Terrible Facts about Soring

Soring is about the worst torture that can be inflicted on horses–short of killing them, that is. Rational people in the horse industry who love and respect horses, cannot understand why owners would maim their own beautiful animals in ways designed to inflict the most pain possible to the horse–all to produce the grotesque Big Lick gait seen in Walking Horse events. (Or for that matter, at shows where other gaited horses like Spotted Saddle Horses or Racking Horses perform.) The big money, name recognition, and blue ribbons are certainly not worth ruining a horse physically and mentally.
In the accompanying image, you see the results of damage to a horse’s leg and hoof. (Thanks to the USDA, United States Department of Agriculture.) The following are techniques used by unethical trainers to achieve the Big Lick, the artificial movement where in reality, horses are lifting their legs high to somehow avoid more pain. Owners and trainers often pretend that these poor horses love to perform this way and nothing bad has ever happened to them to achieve this movement.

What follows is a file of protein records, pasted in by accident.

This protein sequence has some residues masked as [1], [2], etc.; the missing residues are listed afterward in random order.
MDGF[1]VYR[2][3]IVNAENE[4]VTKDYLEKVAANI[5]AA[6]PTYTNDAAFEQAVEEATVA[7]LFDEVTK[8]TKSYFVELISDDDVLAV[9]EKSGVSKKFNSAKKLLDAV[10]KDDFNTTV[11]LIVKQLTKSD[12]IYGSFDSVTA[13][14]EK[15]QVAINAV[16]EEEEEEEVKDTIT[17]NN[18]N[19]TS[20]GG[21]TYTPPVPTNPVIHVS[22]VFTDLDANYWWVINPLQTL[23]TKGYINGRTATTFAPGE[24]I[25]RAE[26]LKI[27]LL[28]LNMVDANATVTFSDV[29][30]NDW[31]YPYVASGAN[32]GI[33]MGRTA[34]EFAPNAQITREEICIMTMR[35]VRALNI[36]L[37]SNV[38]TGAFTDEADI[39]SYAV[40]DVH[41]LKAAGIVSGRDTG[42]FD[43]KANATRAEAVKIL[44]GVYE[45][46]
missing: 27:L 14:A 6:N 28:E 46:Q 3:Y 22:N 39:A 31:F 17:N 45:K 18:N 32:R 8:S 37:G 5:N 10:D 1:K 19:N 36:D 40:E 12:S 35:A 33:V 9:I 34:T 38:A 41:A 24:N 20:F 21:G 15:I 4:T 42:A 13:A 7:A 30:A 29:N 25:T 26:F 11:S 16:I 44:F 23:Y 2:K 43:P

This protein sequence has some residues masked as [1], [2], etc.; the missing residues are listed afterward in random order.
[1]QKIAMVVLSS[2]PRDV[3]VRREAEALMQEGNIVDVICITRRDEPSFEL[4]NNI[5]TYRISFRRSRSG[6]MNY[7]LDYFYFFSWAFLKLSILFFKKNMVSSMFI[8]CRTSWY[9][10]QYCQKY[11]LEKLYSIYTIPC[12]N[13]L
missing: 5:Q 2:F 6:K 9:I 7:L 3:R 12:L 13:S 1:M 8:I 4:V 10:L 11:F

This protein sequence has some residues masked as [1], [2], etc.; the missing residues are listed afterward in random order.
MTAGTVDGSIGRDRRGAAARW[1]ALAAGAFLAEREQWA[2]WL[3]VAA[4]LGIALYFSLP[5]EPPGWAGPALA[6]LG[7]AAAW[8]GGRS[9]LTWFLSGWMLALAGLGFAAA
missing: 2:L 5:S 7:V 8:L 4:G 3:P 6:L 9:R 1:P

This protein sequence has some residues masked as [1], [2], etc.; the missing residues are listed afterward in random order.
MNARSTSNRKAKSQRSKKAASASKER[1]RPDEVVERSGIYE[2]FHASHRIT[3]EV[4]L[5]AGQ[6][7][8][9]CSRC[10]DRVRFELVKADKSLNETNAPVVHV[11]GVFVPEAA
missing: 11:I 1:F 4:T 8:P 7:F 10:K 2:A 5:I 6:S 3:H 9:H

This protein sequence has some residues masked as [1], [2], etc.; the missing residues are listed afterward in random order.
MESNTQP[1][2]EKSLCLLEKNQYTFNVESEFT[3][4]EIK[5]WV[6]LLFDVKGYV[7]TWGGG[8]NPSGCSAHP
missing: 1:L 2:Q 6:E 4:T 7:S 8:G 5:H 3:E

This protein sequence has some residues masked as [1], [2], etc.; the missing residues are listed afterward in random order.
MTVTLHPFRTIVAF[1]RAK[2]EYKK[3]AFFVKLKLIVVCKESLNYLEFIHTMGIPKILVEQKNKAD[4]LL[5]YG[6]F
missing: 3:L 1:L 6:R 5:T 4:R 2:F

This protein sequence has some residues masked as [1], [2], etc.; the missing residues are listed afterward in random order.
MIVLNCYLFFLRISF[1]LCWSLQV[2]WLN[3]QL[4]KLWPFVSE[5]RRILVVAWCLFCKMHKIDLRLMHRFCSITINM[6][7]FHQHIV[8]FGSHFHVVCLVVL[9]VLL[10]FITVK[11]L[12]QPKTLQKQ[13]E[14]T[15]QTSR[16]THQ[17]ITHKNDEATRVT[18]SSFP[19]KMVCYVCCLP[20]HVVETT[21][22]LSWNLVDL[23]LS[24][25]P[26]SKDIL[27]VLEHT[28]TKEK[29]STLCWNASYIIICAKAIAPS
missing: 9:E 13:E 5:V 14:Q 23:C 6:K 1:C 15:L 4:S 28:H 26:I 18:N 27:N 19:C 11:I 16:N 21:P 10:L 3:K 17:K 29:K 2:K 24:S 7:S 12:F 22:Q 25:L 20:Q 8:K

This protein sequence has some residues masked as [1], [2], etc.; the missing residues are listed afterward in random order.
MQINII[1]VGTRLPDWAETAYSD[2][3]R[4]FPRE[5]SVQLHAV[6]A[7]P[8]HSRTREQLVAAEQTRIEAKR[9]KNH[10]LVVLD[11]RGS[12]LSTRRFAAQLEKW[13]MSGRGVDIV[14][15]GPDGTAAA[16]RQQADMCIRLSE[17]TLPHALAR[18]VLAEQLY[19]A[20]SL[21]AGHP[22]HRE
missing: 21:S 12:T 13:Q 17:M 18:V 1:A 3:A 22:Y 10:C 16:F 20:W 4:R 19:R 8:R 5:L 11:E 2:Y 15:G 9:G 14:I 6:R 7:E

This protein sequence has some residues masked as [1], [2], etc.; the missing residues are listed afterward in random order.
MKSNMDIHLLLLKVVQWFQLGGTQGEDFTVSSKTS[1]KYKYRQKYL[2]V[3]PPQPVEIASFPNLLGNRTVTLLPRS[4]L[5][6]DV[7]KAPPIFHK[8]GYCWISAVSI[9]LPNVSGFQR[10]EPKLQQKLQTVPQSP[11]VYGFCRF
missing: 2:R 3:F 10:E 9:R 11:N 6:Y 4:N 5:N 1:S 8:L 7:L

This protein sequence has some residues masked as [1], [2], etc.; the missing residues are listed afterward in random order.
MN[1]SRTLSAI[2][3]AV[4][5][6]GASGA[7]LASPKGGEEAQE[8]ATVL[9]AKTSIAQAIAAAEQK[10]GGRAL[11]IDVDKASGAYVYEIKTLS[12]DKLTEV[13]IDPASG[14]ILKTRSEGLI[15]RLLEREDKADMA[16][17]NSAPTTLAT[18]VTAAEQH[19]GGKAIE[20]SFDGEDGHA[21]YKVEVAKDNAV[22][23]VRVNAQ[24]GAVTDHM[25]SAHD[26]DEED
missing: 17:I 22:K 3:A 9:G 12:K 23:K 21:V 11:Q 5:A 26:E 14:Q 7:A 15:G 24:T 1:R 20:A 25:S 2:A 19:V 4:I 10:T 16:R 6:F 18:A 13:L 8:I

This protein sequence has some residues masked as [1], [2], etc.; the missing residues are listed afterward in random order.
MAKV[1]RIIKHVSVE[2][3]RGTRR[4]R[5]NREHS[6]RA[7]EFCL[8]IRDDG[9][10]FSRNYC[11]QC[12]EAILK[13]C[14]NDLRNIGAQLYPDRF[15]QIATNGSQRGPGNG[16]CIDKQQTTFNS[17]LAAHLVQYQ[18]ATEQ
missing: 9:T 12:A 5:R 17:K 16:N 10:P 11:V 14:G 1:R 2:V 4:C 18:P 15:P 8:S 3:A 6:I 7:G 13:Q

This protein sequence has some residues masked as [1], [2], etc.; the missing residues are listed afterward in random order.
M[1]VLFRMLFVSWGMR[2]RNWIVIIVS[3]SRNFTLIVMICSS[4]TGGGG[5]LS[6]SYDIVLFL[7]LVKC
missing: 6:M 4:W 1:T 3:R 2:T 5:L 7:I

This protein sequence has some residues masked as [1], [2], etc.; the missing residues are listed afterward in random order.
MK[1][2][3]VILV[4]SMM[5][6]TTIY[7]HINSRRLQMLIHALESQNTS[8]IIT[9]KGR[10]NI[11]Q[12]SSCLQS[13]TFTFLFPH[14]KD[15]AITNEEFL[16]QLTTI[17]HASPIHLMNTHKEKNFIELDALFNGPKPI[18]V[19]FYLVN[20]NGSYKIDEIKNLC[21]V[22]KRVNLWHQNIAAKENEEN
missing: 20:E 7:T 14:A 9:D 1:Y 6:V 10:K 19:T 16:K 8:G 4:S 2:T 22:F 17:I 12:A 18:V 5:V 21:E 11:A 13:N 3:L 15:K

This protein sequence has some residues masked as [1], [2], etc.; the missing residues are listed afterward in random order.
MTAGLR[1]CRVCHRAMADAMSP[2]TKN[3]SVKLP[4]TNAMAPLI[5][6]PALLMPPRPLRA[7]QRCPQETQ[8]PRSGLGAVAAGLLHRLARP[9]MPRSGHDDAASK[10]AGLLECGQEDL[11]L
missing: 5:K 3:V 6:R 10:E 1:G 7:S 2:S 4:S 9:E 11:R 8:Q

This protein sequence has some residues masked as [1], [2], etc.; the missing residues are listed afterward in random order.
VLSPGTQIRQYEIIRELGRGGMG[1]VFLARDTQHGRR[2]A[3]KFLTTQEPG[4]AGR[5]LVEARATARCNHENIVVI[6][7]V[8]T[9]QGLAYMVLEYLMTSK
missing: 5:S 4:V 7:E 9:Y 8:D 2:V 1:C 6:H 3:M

Reality coming, though. Here is what unscrupulous trainers do to the horses.

  • Apply corrosive chemicals that blister the horse’s legs, like kerosene, mustard oil and diesel fuel, and then wrap plastic wrap around the legs. Leave the horse in the stall for days at a time to suffer.
  • Pressure shoe the horse, that is, cut the hoof almost to the quick and tightly nail on the shoe.
  • Stand the horse for hours with the excruciating part of his sole on a raised object.

These methods induce the most equisite pain imaginable to the horse. But it doesn’t stop there; the pain must be prolonged to be effective, so when the horse moves in the future, trainers put chains around the ankles, which slide up and down, aggravating the painful ankles.

But the trainer is not done yet. To emphasize the Big Lick, the performing horse wears a high, heavy stack of pads. To those who witness a show like this, the horse appears to be standing at a bizarre angle. And sometimes trainers put foreign objects between the hoof and the stacks to induce more pain.

More to come. In the meantime, go to http://www.hsus.org/horses_equines/tn_walking_horses/what_is_soring_fact_sheet_.html to read more.


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